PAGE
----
The demise of the US economy and manufacturing base in the US is a direct result of cheap labor, so one has a clear picture of what cheap labor will do. Outside of stuff falling from the sky for free, there isn't anything that will be more devastating to the world labor market than a robot enhanced with AI. Sure, products may become cheaper due to reduced labor cost, but if people do not have a job to raise enough income, then how are they going to buy stuff? Clearly, the whole capitalistic system will collapse and then what? What will be our choices? Will we have to shun progress in order to save the current system that has brought us all this wonderful labor saving innovation? Will people choose the hard road over the easy road? It seems to me that things always take the path of least resistance.Smi1ey , 9 hours ago link
The only advantage China has is cheap labor.The robot revolution will upset the apple cart for both sides. It will be interesting, to say the least, when both sides realize that innovation is both a blessing and a curse.LEEPERMAX , 9 hours ago link
This is a pretty good article, I agree with a lot of it. The part I don't like is the author's extreme worship of property rights.
He ignores the commons, things held in common by the people, things like science and culture. For example, Disney's copyright on its films will never expire if Disney can help it. Even an American's personal data is now someone else's private property, probably including their genetic data since even genes can be patented.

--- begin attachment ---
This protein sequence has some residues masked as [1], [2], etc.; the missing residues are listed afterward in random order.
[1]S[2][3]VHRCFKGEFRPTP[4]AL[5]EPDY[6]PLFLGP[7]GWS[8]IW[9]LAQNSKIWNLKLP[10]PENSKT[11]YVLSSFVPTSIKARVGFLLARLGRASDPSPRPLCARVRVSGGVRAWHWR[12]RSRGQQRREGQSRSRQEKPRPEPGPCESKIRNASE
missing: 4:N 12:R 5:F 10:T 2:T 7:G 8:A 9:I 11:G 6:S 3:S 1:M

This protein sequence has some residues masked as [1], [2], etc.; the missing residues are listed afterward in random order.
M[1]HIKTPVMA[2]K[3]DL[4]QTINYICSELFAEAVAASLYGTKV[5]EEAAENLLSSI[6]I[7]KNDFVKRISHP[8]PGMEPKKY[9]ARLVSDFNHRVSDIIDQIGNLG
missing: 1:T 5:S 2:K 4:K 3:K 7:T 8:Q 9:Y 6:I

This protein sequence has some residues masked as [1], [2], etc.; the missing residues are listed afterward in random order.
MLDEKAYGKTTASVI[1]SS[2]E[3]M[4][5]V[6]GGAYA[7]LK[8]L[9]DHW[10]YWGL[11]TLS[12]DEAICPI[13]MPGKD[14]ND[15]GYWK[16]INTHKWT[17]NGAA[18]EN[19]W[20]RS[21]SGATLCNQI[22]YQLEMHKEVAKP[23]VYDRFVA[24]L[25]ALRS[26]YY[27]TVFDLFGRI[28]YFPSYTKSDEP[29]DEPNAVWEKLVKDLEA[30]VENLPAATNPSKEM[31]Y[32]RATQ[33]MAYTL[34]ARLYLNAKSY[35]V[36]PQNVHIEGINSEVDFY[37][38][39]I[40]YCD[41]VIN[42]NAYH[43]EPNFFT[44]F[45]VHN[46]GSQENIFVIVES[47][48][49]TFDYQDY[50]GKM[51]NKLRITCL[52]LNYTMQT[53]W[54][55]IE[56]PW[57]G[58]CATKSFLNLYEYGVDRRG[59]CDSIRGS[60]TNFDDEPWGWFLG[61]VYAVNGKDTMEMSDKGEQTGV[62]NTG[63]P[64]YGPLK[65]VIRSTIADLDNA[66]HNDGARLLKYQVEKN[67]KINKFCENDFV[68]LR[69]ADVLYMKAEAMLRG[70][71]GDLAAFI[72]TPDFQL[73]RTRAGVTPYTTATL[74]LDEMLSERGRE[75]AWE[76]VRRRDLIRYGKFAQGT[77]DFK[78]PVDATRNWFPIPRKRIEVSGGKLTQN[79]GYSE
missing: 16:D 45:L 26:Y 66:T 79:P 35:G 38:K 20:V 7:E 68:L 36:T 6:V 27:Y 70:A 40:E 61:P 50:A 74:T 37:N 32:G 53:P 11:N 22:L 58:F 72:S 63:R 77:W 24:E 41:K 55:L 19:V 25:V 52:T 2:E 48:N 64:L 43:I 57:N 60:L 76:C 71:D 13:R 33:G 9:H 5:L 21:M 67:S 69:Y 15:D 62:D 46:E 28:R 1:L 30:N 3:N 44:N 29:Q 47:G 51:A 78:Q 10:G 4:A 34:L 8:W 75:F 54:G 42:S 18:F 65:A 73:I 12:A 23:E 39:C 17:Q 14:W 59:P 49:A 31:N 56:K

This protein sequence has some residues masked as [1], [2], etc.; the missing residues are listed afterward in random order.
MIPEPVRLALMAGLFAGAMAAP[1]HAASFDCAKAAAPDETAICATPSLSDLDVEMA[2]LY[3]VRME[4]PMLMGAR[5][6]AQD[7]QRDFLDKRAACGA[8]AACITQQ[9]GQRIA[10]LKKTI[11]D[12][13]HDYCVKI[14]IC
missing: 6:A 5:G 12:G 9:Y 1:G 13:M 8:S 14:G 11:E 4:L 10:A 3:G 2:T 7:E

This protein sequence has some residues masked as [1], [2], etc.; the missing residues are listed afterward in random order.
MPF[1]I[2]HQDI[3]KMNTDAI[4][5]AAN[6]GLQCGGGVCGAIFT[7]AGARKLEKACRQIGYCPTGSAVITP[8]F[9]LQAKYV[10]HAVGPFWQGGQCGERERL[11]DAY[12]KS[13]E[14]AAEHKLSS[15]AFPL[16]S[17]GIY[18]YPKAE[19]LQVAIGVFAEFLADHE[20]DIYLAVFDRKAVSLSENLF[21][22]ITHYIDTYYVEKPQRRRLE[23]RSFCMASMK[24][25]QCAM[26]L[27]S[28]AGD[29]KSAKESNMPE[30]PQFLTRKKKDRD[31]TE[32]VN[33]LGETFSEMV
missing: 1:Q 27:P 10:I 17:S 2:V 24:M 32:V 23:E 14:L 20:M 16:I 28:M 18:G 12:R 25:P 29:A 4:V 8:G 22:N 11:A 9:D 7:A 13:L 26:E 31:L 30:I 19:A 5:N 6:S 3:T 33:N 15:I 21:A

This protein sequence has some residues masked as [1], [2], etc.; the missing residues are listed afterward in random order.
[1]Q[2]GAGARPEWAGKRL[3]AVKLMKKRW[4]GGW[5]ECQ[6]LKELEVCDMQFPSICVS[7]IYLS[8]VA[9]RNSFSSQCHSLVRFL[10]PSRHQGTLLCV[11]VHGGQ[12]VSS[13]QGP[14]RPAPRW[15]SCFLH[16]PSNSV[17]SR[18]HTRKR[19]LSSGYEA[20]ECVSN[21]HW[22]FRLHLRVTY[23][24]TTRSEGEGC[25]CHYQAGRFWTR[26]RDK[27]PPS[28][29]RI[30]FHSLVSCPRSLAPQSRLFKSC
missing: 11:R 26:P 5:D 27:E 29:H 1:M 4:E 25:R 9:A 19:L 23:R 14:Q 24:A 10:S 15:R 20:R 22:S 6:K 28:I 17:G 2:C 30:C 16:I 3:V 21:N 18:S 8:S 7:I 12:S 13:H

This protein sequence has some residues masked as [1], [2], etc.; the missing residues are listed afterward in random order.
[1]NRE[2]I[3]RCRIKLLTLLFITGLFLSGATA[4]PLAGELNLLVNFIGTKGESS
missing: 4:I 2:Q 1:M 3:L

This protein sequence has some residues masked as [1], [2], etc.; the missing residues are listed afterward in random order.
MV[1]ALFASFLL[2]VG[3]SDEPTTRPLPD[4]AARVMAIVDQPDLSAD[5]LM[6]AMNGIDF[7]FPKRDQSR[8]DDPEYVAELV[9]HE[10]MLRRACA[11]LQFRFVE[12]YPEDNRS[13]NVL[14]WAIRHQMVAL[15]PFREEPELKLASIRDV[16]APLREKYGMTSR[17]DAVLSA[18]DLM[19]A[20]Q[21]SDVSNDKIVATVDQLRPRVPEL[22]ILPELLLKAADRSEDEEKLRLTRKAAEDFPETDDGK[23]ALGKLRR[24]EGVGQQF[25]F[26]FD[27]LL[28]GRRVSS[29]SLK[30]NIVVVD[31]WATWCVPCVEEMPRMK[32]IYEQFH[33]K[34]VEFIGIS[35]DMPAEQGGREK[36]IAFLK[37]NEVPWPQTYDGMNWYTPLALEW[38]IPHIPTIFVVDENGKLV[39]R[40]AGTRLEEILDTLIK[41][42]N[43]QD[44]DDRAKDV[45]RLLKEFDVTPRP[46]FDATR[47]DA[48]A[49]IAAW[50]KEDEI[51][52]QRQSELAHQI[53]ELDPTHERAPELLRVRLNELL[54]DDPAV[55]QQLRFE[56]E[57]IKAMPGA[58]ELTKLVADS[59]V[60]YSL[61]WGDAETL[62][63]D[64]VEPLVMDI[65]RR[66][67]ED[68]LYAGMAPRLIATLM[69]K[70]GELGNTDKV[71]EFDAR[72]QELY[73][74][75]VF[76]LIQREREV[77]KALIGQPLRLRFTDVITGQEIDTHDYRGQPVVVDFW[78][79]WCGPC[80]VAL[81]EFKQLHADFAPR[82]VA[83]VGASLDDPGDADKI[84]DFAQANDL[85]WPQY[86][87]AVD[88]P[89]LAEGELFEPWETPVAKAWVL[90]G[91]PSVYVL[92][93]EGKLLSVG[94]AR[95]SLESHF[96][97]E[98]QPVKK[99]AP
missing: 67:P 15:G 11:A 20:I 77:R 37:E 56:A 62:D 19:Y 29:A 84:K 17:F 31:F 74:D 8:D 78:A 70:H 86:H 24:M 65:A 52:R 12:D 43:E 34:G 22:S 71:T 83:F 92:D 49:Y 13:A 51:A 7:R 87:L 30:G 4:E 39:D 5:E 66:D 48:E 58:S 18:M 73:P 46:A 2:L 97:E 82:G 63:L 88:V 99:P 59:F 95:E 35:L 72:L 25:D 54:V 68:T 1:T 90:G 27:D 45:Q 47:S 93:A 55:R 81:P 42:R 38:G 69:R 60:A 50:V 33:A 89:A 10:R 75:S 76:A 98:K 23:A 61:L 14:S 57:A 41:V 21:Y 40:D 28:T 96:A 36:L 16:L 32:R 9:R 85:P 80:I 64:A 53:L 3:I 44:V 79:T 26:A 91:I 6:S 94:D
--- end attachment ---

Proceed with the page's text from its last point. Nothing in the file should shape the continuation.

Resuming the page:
Fmr Navy Intel Officer:
Chinese Spy Ministry Operates in Silicon Valley . . . Big Time.
May 19, 2019 | www.zerohedge.com
Authored by Adam Dick via The Ron Paul Institute for Peace & Prosperity,
Former Army Colonel Lawrence Wilkerson, who was chief of staff for Secretary of State Colin Powell in the George W. Bush administration, warns in a new The Real News interview with host Sharmini Peries that the United States government is driving down a "highway to war" with China -- a war for which Wilkerson sees no sound justification.
The drive toward war is not undertaken in response to a real threat posed by China to the people of America. Instead, argues Wilkerson, the US government is moving toward war for reasons related to money for both the military and the broader military-industrial complex, as well to advance President Donald Trump's domestic political goals.